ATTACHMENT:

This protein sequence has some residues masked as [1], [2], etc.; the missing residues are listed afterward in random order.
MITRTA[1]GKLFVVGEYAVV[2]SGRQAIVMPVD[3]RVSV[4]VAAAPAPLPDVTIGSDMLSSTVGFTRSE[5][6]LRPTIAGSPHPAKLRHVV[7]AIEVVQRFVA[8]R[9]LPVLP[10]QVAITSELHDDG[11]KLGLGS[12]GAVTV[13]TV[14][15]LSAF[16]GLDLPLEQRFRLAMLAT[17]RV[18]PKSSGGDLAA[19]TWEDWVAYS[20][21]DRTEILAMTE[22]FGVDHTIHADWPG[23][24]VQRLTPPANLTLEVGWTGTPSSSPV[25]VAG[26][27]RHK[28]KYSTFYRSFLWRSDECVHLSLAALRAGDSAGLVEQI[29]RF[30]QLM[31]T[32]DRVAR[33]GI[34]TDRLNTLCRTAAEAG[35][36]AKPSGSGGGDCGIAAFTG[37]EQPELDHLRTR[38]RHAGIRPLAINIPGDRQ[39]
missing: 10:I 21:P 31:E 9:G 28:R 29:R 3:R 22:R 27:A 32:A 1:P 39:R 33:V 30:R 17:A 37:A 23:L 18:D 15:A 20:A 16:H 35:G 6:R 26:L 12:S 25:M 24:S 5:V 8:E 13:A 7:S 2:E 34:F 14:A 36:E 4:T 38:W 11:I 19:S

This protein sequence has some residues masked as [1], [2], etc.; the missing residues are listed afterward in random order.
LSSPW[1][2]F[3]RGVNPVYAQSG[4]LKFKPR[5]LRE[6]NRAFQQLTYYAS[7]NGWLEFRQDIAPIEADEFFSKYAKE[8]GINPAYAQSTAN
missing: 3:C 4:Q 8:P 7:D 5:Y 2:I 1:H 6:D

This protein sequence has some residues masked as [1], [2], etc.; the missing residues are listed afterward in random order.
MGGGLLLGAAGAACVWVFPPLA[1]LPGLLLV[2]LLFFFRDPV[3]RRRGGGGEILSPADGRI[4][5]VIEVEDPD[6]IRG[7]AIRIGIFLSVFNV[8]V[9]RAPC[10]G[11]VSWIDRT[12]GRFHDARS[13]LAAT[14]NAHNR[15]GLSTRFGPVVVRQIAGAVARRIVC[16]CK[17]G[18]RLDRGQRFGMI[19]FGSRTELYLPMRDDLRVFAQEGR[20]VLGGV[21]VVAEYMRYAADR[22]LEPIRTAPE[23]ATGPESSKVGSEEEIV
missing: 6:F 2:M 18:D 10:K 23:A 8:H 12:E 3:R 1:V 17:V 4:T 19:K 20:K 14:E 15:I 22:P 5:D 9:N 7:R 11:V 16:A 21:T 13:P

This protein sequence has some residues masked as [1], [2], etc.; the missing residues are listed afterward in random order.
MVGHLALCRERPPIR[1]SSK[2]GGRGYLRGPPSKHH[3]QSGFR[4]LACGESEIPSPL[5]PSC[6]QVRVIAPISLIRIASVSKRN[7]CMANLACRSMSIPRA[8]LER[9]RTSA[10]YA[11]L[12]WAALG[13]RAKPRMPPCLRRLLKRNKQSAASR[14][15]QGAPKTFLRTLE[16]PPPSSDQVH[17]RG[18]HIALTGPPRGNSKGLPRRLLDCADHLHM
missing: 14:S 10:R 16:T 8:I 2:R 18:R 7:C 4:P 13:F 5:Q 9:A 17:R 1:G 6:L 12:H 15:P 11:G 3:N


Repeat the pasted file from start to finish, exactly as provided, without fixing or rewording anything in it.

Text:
This protein sequence has some residues masked as [1], [2], etc.; the missing residues are listed afterward in random order.
MITRTA[1]GKLFVVGEYAVV[2]SGRQAIVMPVD[3]RVSV[4]VAAAPAPLPDVTIGSDMLSSTVGFTRSE[5][6]LRPTIAGSPHPAKLRHVV[7]AIEVVQRFVA[8]R[9]LPVLP[10]QVAITSELHDDG[11]KLGLGS[12]GAVTV[13]TV[14][15]LSAF[16]GLDLPLEQRFRLAMLAT[17]RV[18]PKSSGGDLAA[19]TWEDWVAYS[20][21]DRTEILAMTE[22]FGVDHTIHADWPG[23][24]VQRLTPPANLTLEVGWTGTPSSSPV[25]VAG[26][27]RHK[28]KYSTFYRSFLWRSDECVHLSLAALRAGDSAGLVEQI[29]RF[30]QLM[31]T[32]DRVAR[33]GI[34]TDRLNTLCRTAAEAG[35][36]AKPSGSGGGDCGIAAFTG[37]EQPELDHLRTR[38]RHAGIRPLAINIPGDRQ[39]
missing: 10:I 21:P 31:E 9:G 28:R 29:R 3:R 22:R 27:A 32:A 1:P 39:R 33:V 30:R 17:A 37:A 23:L 18:D 15:A 20:A 16:H 35:G 6:R 26:L 12:S 25:M 24:S 5:V 8:E 13:A 7:S 2:E 34:F 14:A 36:E 4:T 38:W 11:I 19:S

This protein sequence has some residues masked as [1], [2], etc.; the missing residues are listed afterward in random order.
LSSPW[1][2]F[3]RGVNPVYAQSG[4]LKFKPR[5]LRE[6]NRAFQQLTYYAS[7]NGWLEFRQDIAPIEADEFFSKYAKE[8]GINPAYAQSTAN
missing: 3:C 4:Q 8:P 7:D 5:Y 2:I 1:H 6:D

This protein sequence has some residues masked as [1], [2], etc.; the missing residues are listed afterward in random order.
MGGGLLLGAAGAACVWVFPPLA[1]LPGLLLV[2]LLFFFRDPV[3]RRRGGGGEILSPADGRI[4][5]VIEVEDPD[6]IRG[7]AIRIGIFLSVFNV[8]V[9]RAPC[10]G[11]VSWIDRT[12]GRFHDARS[13]LAAT[14]NAHNR[15]GLSTRFGPVVVRQIAGAVARRIVC[16]CK[17]G[18]RLDRGQRFGMI[19]FGSRTELYLPMRDDLRVFAQEGR[20]VLGGV[21]VVAEYMRYAADR[22]LEPIRTAPE[23]ATGPESSKVGSEEEIV
missing: 6:F 2:M 18:D 10:K 23:A 8:H 12:E 3:R 1:V 17:V 4:T 19:K 20:K 14:E 15:I 22:P 5:D 9:N 7:R 11:V 16:A 21:T 13:P

This protein sequence has some residues masked as [1], [2], etc.; the missing residues are listed afterward in random order.
MVGHLALCRERPPIR[1]SSK[2]GGRGYLRGPPSKHH[3]QSGFR[4]LACGESEIPSPL[5]PSC[6]QVRVIAPISLIRIASVSKRN[7]CMANLACRSMSIPRA[8]LER[9]RTSA[10]YA[11]L[12]WAALG[13]RAKPRMPPCLRRLLKRNKQSAASR[14][15]QGAPKTFLRTLE[16]PPPSSDQVH[17]RG[18]HIALTGPPRGNSKGLPRRLLDCADHLHM
missing: 14:S 10:R 16:T 8:I 2:R 18:R 7:C 4:P 13:F 5:Q 9:A 17:R 1:G 6:L 12:H 15:P 11:G 3:N